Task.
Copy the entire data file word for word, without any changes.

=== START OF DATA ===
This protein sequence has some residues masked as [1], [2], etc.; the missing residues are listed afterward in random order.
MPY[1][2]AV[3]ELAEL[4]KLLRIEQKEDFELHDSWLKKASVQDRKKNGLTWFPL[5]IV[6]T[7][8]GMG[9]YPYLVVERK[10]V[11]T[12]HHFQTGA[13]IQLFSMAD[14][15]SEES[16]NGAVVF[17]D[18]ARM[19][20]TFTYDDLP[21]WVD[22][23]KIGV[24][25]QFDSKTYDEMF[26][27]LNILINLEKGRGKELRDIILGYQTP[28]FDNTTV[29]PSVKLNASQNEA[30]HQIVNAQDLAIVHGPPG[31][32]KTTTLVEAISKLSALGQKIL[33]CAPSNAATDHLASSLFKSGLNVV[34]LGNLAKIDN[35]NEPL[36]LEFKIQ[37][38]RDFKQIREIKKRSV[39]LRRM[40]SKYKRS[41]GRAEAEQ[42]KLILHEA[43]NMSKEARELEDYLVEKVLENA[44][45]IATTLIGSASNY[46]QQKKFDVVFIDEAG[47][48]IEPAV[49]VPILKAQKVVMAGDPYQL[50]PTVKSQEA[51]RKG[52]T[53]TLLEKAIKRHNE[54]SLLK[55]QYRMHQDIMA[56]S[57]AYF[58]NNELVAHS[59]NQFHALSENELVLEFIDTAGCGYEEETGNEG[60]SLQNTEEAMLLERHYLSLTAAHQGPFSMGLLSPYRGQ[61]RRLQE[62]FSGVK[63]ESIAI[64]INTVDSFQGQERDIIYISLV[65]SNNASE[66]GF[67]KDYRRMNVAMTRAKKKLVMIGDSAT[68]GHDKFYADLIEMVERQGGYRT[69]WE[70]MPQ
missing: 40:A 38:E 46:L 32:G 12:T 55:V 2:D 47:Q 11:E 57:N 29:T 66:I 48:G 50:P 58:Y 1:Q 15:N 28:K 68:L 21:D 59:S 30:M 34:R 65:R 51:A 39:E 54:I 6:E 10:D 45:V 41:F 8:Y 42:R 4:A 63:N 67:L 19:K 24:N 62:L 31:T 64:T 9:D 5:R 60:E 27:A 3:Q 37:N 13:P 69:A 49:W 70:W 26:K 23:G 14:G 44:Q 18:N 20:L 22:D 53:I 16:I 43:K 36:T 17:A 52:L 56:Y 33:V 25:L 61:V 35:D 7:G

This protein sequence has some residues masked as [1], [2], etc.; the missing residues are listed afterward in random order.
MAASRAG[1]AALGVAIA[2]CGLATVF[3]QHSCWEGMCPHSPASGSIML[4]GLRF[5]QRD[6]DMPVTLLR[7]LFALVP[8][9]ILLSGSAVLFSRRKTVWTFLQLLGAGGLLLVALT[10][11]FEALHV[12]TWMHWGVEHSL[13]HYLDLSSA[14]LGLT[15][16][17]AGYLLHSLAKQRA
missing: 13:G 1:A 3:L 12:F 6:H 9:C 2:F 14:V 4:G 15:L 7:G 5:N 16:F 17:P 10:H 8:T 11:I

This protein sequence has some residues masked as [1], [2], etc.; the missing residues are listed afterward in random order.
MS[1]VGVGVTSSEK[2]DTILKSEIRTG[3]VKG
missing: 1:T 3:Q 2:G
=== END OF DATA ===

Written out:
This protein sequence has some residues masked as [1], [2], etc.; the missing residues are listed afterward in random order.
MPY[1][2]AV[3]ELAEL[4]KLLRIEQKEDFELHDSWLKKASVQDRKKNGLTWFPL[5]IV[6]T[7][8]GMG[9]YPYLVVERK[10]V[11]T[12]HHFQTGA[13]IQLFSMAD[14][15]SEES[16]NGAVVF[17]D[18]ARM[19][20]TFTYDDLP[21]WVD[22][23]KIGV[24][25]QFDSKTYDEMF[26][27]LNILINLEKGRGKELRDIILGYQTP[28]FDNTTV[29]PSVKLNASQNEA[30]HQIVNAQDLAIVHGPPG[31][32]KTTTLVEAISKLSALGQKIL[33]CAPSNAATDHLASSLFKSGLNVV[34]LGNLAKIDN[35]NEPL[36]LEFKIQ[37][38]RDFKQIREIKKRSV[39]LRRM[40]SKYKRS[41]GRAEAEQ[42]KLILHEA[43]NMSKEARELEDYLVEKVLENA[44][45]IATTLIGSASNY[46]QQKKFDVVFIDEAG[47][48]IEPAV[49]VPILKAQKVVMAGDPYQL[50]PTVKSQEA[51]RKG[52]T[53]TLLEKAIKRHNE[54]SLLK[55]QYRMHQDIMA[56]S[57]AYF[58]NNELVAHS[59]NQFHALSENELVLEFIDTAGCGYEEETGNEG[60]SLQNTEEAMLLERHYLSLTAAHQGPFSMGLLSPYRGQ[61]RRLQE[62]FSGVK[63]ESIAI[64]INTVDSFQGQERDIIYISLV[65]SNNASE[66]GF[67]KDYRRMNVAMTRAKKKLVMIGDSAT[68]GHDKFYADLIEMVERQGGYRT[69]WE[70]MPQ
missing: 40:A 38:E 46:L 32:G 12:T 55:V 2:D 47:Q 11:E 57:N 29:T 66:I 48:G 50:P 58:Y 1:Q 15:N 28:K 68:L 21:D 59:S 30:M 34:R 65:R 51:A 39:E 54:I 6:E 10:D 45:V 41:F 8:Y 42:R 4:A 63:N 67:L 19:K 24:N 62:L 31:T 64:T 9:D 5:R 60:E 27:A 3:Q 37:N 13:P 69:A 49:W 70:W 26:K 23:G 14:G 44:Q 18:N 20:L 22:D 53:I 16:I 43:K 36:T 17:A 52:L 56:Y 33:V 25:L 61:V 35:D 7:G

This protein sequence has some residues masked as [1], [2], etc.; the missing residues are listed afterward in random order.
MAASRAG[1]AALGVAIA[2]CGLATVF[3]QHSCWEGMCPHSPASGSIML[4]GLRF[5]QRD[6]DMPVTLLR[7]LFALVP[8][9]ILLSGSAVLFSRRKTVWTFLQLLGAGGLLLVALT[10][11]FEALHV[12]TWMHWGVEHSL[13]HYLDLSSA[14]LGLT[15][16][17]AGYLLHSLAKQRA
missing: 13:G 1:A 3:L 12:F 6:H 9:C 2:F 14:V 4:G 15:L 7:G 5:N 16:F 17:P 10:H 8:T 11:I

This protein sequence has some residues masked as [1], [2], etc.; the missing residues are listed afterward in random order.
MS[1]VGVGVTSSEK[2]DTILKSEIRTG[3]VKG
missing: 1:T 3:Q 2:G